This week dedicate 10 minutes daily to pay full attention to the present moment: playing with your child, sitting/walking outside, sipping coffee/tea, washing the dishes or showering. Any activity is an opportunity to cultivate mindfulness as long as you are fully aware of it with all your senses. As Kabat-Zinn suggests, treat it as though “your life depended on it” and you will succeed.
This week’s mantra: “When I bring my attention to the present moment and savor my experience, I can improve my health and feel better.”
Back in the day before electricity lit our lives up year round, fall’s longer nights and cooler weather prompted us to move indoors and spend less time engaged in the hubbub of daily life. It was a time of rest and restoration. Harvest was ending and families huddled together preparing for winter’s onset.
Today we’re often too busy to even notice the leaves turning but we can change this. This week, take 15 minutes to go outside in the morning to smell the fall air. Notice the the trees, their leaves, and how effortlessly they let go. If you live in the city, pay attention to how outdoors feels different than last month. Stop to reflect on nature slowing down.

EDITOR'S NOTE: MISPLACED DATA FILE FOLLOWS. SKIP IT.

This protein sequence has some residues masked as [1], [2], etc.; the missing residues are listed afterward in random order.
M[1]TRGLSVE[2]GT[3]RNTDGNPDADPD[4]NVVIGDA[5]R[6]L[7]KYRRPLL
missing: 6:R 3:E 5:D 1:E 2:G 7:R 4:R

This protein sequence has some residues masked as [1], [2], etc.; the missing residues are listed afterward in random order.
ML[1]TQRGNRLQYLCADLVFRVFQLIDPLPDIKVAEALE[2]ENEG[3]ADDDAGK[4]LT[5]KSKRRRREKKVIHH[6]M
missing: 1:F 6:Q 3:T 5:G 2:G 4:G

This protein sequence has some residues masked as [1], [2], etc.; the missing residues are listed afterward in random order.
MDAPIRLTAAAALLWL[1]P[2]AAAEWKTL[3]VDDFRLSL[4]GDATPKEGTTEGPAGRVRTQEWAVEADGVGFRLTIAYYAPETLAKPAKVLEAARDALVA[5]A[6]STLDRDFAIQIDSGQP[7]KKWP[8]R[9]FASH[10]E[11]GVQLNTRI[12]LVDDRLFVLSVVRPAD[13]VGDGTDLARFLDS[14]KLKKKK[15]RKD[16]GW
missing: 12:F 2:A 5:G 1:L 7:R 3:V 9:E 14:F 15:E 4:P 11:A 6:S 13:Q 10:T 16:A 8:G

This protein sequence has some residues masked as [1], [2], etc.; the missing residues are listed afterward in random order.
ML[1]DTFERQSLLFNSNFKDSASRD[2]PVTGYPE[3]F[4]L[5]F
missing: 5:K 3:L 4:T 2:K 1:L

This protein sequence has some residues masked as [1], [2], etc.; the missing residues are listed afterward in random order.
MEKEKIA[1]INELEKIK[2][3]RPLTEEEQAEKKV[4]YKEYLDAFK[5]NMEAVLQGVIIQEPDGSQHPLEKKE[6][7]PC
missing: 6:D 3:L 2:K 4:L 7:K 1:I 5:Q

Then choose another day to write down what you’d like to let go of. Put each on a slip of paper. Maybe it’s guilt over a mistake or pushing yourself too hard. Just write whatever comes up without judging or censoring. At the end of the week, take all you’ve written and burn them one by one, releasing them from your soul. Fall is an excellent time to release the old to make way for the new.
You can also do this with your family/friends. Give each person slips of paper to note what they’re ready to discard and burn them together. Reflect and reconnect with yourself and others, creating space for what you do want to enter your life like the trees shedding their leaves for new growth.
This week’s mantra: “I can shed my outworn beliefs and let go of what’s no longer good for me.”